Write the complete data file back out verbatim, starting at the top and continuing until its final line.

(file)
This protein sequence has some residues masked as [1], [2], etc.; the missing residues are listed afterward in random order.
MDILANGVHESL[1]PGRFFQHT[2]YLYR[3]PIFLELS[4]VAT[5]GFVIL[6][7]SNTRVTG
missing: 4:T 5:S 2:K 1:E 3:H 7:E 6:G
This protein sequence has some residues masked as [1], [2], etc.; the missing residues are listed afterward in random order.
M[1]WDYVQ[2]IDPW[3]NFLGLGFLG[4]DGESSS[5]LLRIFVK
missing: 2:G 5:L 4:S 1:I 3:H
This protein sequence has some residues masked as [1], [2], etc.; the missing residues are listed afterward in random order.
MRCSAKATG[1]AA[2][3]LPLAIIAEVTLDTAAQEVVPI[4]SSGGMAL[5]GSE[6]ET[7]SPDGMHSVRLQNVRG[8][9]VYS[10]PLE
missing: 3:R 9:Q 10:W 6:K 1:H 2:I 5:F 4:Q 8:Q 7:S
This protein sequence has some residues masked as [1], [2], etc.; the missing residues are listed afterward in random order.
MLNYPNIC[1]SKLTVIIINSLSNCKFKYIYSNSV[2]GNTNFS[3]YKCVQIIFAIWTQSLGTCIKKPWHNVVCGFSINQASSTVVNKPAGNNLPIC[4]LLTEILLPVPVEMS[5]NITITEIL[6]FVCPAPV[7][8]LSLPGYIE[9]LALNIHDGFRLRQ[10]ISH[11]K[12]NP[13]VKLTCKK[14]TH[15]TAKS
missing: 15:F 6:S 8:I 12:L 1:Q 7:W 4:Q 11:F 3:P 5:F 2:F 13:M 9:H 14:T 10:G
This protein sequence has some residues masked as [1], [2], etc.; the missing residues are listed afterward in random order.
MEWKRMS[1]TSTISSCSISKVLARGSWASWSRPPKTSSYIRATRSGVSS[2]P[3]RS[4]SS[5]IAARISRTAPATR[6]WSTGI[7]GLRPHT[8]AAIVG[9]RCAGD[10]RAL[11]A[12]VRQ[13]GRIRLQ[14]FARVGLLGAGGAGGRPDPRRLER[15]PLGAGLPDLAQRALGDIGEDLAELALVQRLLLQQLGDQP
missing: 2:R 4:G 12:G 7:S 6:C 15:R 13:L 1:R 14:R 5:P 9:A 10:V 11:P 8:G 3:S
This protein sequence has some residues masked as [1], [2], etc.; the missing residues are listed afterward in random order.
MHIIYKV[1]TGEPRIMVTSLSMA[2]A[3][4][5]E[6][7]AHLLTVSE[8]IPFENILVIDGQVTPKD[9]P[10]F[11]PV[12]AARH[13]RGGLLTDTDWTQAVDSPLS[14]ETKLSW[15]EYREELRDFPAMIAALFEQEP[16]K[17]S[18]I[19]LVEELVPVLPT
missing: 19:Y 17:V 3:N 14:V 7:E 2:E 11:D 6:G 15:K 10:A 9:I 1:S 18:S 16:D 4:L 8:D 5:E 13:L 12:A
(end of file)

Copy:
This protein sequence has some residues masked as [1], [2], etc.; the missing residues are listed afterward in random order.
MDILANGVHESL[1]PGRFFQHT[2]YLYR[3]PIFLELS[4]VAT[5]GFVIL[6][7]SNTRVTG
missing: 4:T 5:S 2:K 1:E 3:H 7:E 6:G
This protein sequence has some residues masked as [1], [2], etc.; the missing residues are listed afterward in random order.
M[1]WDYVQ[2]IDPW[3]NFLGLGFLG[4]DGESSS[5]LLRIFVK
missing: 2:G 5:L 4:S 1:I 3:H
This protein sequence has some residues masked as [1], [2], etc.; the missing residues are listed afterward in random order.
MRCSAKATG[1]AA[2][3]LPLAIIAEVTLDTAAQEVVPI[4]SSGGMAL[5]GSE[6]ET[7]SPDGMHSVRLQNVRG[8][9]VYS[10]PLE
missing: 3:R 9:Q 10:W 6:K 1:H 2:I 5:F 4:Q 8:Q 7:S
This protein sequence has some residues masked as [1], [2], etc.; the missing residues are listed afterward in random order.
MLNYPNIC[1]SKLTVIIINSLSNCKFKYIYSNSV[2]GNTNFS[3]YKCVQIIFAIWTQSLGTCIKKPWHNVVCGFSINQASSTVVNKPAGNNLPIC[4]LLTEILLPVPVEMS[5]NITITEIL[6]FVCPAPV[7][8]LSLPGYIE[9]LALNIHDGFRLRQ[10]ISH[11]K[12]NP[13]VKLTCKK[14]TH[15]TAKS
missing: 15:F 6:S 8:I 12:L 1:Q 7:W 4:Q 11:F 3:P 5:F 2:F 13:M 9:H 14:T 10:G
This protein sequence has some residues masked as [1], [2], etc.; the missing residues are listed afterward in random order.
MEWKRMS[1]TSTISSCSISKVLARGSWASWSRPPKTSSYIRATRSGVSS[2]P[3]RS[4]SS[5]IAARISRTAPATR[6]WSTGI[7]GLRPHT[8]AAIVG[9]RCAGD[10]RAL[11]A[12]VRQ[13]GRIRLQ[14]FARVGLLGAGGAGGRPDPRRLER[15]PLGAGLPDLAQRALGDIGEDLAELALVQRLLLQQLGDQP
missing: 2:R 4:G 12:G 7:S 6:C 15:R 13:L 1:R 14:R 5:P 9:A 10:V 11:P 8:G 3:S
This protein sequence has some residues masked as [1], [2], etc.; the missing residues are listed afterward in random order.
MHIIYKV[1]TGEPRIMVTSLSMA[2]A[3][4][5]E[6][7]AHLLTVSE[8]IPFENILVIDGQVTPKD[9]P[10]F[11]PV[12]AARH[13]RGGLLTDTDWTQAVDSPLS[14]ETKLSW[15]EYREELRDFPAMIAALFEQEP[16]K[17]S[18]I[19]LVEELVPVLPT
missing: 19:Y 17:V 3:N 14:V 7:E 2:E 11:D 6:G 15:K 10:A 9:I 1:S 18:S 16:D 4:L 8:D 5:E 13:L 12:A